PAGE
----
Harry Potter and the Cursed Child
Break out the butterbeer — the acclaimed play has brought its magic back to the stage.
When Harry Potter and the Deathly Hallows dropped its last terrible three words on us at the close of the book, all was not well. It would never be well without Harry, Ron, Hermione fighting the Dark Lord in a series of fantastical and wholly engrossing scenarios. But, little did we know, this would not be the end of the Age of Harry Potter. Thanks to the internet and the sheer demand for all things HP, Harry has lived on through new books, fan website Pottermore, the Fantastic Beasts film spinoff series and all manner of events dedicated to the franchise.
One of the biggest things to come of the post-Harry Potter era has been Harry Potter and the Cursed Child, of course — aka the West End play that's essentially the eighth book in the series. It first arrived in Australia in February 2019, hitting up Melbourne's Princess Theatre, and proved unsurprisingly popular. Now, after closing down during the Victorian capital's 2020 lockdowns, the production is back in 2021.
Muggles, rejoice. Harry Potter fandom aside, this is also something that all theatre-goers can get excited about. Since debuting in London in July 2016, the production has won a swathe of awards and has proven a repeated sell-out — in the West End, on Broadway and in San Francisco, too.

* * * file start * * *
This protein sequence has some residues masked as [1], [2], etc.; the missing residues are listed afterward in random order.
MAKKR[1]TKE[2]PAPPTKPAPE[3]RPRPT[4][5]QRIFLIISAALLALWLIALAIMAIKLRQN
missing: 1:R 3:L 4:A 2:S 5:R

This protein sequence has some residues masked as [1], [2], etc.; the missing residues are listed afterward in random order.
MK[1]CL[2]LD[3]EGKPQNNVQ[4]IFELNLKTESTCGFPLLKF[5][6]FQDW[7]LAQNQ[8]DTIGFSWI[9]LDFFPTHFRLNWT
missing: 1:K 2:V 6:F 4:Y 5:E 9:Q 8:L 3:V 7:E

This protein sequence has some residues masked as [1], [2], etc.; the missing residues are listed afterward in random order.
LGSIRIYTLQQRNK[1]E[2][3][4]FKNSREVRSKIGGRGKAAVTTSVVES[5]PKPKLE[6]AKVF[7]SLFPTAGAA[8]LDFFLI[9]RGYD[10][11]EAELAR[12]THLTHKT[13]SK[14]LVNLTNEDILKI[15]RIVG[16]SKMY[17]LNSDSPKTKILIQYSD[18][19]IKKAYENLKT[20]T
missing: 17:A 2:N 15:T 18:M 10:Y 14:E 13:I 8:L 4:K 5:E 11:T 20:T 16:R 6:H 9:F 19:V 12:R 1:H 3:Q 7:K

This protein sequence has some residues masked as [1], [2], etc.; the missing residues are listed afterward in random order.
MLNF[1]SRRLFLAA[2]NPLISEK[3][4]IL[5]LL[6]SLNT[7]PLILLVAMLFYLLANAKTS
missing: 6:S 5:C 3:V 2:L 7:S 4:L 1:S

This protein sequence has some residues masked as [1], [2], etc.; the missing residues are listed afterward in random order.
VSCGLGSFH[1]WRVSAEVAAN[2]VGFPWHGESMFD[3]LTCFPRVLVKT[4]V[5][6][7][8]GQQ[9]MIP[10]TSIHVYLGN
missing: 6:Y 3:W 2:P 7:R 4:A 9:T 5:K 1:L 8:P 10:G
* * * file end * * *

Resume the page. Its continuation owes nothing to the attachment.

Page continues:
Melburnians — and other Australian Harry Potter and/or theatre aficionados — probably already marked Thursday, February 25, 2021 in their diaries, as that's when the magic returned. The show resumed after a 49-week hiatus, and it's sticking around all year. Originally due to wrap up in August, it'll now stay until Sunday, December 12, with tickets for the later dates available form 9am on Thursday, April 29.
So what exactly is The Cursed Child about? Well, it picks up 19 years after Harry Potter and the Deathly Hallows and that abominably cheery epilogue on Platform 9 3/4. Harry is now an overworked Ministry of Magic employee, and the play focuses on both him and his youngest son Albus Severus Potter as they grapple with the past and future. The production is presented in two parts, so you'll have to book into two performances, either on the same day (matinee and evening) or on consecutive evenings.
If you've baulked at the astronomical price of the blockbuster play about everyone's favourite boy wizard, you wouldn't be alone — especially given that you need to pay for two sets of tickets if you want to see the whole show. Throw your pointy hat in The Friday Forty ring instead and you just might win the chance to see Harry Potter and the Cursed Child for under a hundred bucks. The digital lottery is open from Monday to Friday each week, with the winners notified between 1–5pm every Friday. Winners score the opportunity to buy tickets for $40 a pop (so $80 for consecutive performances of the two parts) for shows the following week.
Image one: Evan Zimmerman for Murphy Made. Updated April 23.